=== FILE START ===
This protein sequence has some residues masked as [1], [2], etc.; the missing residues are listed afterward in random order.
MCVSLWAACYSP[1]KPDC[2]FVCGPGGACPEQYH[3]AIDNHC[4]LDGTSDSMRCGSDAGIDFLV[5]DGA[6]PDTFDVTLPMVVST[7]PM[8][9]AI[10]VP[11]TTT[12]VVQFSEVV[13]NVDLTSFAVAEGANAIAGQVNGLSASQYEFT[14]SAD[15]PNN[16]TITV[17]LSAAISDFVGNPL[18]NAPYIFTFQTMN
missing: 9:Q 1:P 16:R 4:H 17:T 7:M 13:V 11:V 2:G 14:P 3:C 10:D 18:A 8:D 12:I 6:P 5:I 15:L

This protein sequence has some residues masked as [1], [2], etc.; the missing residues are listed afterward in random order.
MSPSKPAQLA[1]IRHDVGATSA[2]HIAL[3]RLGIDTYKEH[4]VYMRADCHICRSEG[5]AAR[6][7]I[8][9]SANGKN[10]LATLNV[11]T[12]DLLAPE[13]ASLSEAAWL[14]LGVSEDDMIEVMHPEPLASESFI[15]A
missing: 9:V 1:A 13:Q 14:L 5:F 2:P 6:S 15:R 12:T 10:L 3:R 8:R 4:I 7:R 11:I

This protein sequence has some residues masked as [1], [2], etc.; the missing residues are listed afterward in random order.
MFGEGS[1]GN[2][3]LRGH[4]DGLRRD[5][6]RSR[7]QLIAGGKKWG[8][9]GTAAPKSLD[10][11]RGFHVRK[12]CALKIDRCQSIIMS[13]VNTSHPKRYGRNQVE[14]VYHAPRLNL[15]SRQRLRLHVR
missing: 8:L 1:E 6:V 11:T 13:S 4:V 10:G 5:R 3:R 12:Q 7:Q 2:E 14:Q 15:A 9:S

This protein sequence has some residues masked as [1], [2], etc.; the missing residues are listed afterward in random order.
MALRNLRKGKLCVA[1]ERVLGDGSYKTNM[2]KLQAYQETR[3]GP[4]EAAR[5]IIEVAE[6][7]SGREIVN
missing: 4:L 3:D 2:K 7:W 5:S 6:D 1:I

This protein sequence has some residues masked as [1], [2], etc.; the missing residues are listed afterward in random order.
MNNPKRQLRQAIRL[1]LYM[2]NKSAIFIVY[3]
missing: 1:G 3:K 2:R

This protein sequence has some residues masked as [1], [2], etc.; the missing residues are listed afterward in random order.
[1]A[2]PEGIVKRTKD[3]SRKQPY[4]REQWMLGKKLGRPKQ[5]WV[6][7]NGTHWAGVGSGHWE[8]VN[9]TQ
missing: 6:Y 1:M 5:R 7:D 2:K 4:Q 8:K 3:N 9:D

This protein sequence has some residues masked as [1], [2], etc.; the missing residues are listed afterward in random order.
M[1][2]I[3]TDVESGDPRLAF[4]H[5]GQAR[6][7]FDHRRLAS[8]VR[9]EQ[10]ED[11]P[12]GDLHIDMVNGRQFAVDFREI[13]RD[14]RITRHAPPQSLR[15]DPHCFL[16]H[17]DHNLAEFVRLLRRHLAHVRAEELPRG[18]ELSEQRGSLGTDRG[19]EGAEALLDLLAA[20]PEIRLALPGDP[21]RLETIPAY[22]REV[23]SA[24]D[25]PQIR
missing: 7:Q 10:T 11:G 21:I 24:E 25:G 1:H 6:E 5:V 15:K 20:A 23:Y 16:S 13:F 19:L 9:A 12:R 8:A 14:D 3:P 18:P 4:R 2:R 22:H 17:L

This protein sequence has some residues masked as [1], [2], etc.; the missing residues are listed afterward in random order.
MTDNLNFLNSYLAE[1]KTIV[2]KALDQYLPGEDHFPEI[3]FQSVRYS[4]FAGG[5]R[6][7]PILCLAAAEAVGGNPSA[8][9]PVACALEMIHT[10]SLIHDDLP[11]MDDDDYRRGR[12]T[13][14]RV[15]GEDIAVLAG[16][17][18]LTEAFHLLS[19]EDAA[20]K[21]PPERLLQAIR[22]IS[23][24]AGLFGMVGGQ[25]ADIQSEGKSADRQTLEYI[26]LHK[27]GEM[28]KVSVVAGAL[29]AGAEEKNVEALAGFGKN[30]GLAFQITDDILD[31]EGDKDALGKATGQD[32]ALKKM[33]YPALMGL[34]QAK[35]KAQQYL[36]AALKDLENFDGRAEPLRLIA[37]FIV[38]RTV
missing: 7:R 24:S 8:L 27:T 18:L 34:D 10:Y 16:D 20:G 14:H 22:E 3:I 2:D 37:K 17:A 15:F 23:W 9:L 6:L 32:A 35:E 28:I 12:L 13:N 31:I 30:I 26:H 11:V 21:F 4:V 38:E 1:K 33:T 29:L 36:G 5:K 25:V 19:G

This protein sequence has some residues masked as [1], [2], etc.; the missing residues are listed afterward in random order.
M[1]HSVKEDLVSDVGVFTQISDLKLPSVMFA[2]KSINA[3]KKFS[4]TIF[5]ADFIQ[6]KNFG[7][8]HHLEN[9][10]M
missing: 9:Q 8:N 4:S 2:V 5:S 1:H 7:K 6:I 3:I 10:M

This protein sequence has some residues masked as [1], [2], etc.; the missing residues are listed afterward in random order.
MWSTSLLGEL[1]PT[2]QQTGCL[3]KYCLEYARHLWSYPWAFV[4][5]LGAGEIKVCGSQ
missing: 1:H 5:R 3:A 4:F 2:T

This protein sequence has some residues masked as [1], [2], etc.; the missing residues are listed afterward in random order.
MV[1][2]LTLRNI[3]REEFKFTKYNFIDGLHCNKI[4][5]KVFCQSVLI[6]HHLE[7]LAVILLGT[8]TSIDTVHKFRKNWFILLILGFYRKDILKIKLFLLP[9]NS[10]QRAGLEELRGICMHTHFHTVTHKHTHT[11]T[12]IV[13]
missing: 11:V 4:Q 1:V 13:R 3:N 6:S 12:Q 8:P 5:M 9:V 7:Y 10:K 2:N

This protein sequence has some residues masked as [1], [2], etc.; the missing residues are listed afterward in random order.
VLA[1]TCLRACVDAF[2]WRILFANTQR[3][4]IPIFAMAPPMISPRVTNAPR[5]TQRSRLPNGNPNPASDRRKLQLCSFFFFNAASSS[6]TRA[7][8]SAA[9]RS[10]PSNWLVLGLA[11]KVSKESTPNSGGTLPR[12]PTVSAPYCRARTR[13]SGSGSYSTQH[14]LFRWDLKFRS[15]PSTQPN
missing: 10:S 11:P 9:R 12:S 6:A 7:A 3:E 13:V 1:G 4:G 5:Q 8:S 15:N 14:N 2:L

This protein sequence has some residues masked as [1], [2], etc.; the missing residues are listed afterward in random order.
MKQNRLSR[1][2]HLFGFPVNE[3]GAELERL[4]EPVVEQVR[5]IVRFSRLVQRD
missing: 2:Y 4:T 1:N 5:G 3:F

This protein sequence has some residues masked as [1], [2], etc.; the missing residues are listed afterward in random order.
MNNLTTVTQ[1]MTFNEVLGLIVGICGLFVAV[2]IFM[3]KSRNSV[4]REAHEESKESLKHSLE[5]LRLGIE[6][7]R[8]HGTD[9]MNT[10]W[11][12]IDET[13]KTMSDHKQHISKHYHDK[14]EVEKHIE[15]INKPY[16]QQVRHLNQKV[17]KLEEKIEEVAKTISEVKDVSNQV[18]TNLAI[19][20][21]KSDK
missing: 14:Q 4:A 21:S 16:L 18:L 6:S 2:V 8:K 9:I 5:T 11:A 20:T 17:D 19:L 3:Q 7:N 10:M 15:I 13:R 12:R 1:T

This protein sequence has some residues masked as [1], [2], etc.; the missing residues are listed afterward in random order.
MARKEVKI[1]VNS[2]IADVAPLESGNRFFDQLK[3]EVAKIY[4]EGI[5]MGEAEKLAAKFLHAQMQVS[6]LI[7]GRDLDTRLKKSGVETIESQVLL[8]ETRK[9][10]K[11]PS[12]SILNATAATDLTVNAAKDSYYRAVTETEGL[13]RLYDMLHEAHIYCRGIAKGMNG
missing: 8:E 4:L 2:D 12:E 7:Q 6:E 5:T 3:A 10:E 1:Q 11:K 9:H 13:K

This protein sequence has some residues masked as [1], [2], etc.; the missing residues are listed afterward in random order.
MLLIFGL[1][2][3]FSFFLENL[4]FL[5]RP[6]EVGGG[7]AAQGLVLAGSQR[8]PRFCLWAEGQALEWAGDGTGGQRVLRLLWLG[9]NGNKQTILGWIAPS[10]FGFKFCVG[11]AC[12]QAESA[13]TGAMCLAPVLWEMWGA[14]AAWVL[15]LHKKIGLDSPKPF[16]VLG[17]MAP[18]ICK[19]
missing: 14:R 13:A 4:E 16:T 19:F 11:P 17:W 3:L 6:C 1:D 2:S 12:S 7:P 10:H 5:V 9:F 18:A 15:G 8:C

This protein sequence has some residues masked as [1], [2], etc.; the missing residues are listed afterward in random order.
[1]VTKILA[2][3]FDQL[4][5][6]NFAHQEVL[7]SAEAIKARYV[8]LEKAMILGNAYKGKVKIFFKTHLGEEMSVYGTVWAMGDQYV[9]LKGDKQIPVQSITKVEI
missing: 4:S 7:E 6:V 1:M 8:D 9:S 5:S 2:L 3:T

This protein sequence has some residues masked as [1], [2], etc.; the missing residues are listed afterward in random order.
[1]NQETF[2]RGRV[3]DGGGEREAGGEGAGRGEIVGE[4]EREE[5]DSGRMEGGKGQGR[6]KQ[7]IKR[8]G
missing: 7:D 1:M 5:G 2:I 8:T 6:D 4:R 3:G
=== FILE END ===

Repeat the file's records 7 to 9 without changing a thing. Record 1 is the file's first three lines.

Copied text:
This protein sequence has some residues masked as [1], [2], etc.; the missing residues are listed afterward in random order.
M[1][2]I[3]TDVESGDPRLAF[4]H[5]GQAR[6][7]FDHRRLAS[8]VR[9]EQ[10]ED[11]P[12]GDLHIDMVNGRQFAVDFREI[13]RD[14]RITRHAPPQSLR[15]DPHCFL[16]H[17]DHNLAEFVRLLRRHLAHVRAEELPRG[18]ELSEQRGSLGTDRG[19]EGAEALLDLLAA[20]PEIRLALPGDP[21]RLETIPAY[22]REV[23]SA[24]D[25]PQIR
missing: 7:Q 10:T 11:G 21:I 24:E 25:G 1:H 6:E 5:V 15:K 20:A 23:Y 16:S 13:F 19:L 9:A 12:R 8:A 14:D 3:P 18:P 4:R 2:R 22:H 17:L

This protein sequence has some residues masked as [1], [2], etc.; the missing residues are listed afterward in random order.
MTDNLNFLNSYLAE[1]KTIV[2]KALDQYLPGEDHFPEI[3]FQSVRYS[4]FAGG[5]R[6][7]PILCLAAAEAVGGNPSA[8][9]PVACALEMIHT[10]SLIHDDLP[11]MDDDDYRRGR[12]T[13][14]RV[15]GEDIAVLAG[16][17][18]LTEAFHLLS[19]EDAA[20]K[21]PPERLLQAIR[22]IS[23][24]AGLFGMVGGQ[25]ADIQSEGKSADRQTLEYI[26]LHK[27]GEM[28]KVSVVAGAL[29]AGAEEKNVEALAGFGKN[30]GLAFQITDDILD[31]EGDKDALGKATGQD[32]ALKKM[33]YPALMGL[34]QAK[35]KAQQYL[36]AALKDLENFDGRAEPLRLIA[37]FIV[38]RTV
missing: 7:R 24:S 8:L 27:T 18:L 34:D 10:Y 16:D 20:G 14:H 22:E 3:I 2:D 37:K 17:A 15:F 23:W 9:L 6:L 32:A 35:E 28:I 12:L 13:N 31:I 30:I 26:H 11:V 21:F 4:V 38:E 1:K 33:T 29:L 36:G 5:K 25:V 19:G

This protein sequence has some residues masked as [1], [2], etc.; the missing residues are listed afterward in random order.
M[1]HSVKEDLVSDVGVFTQISDLKLPSVMFA[2]KSINA[3]KKFS[4]TIF[5]ADFIQ[6]KNFG[7][8]HHLEN[9][10]M
missing: 9:Q 8:N 4:S 2:V 5:S 1:H 7:K 6:I 3:I 10:M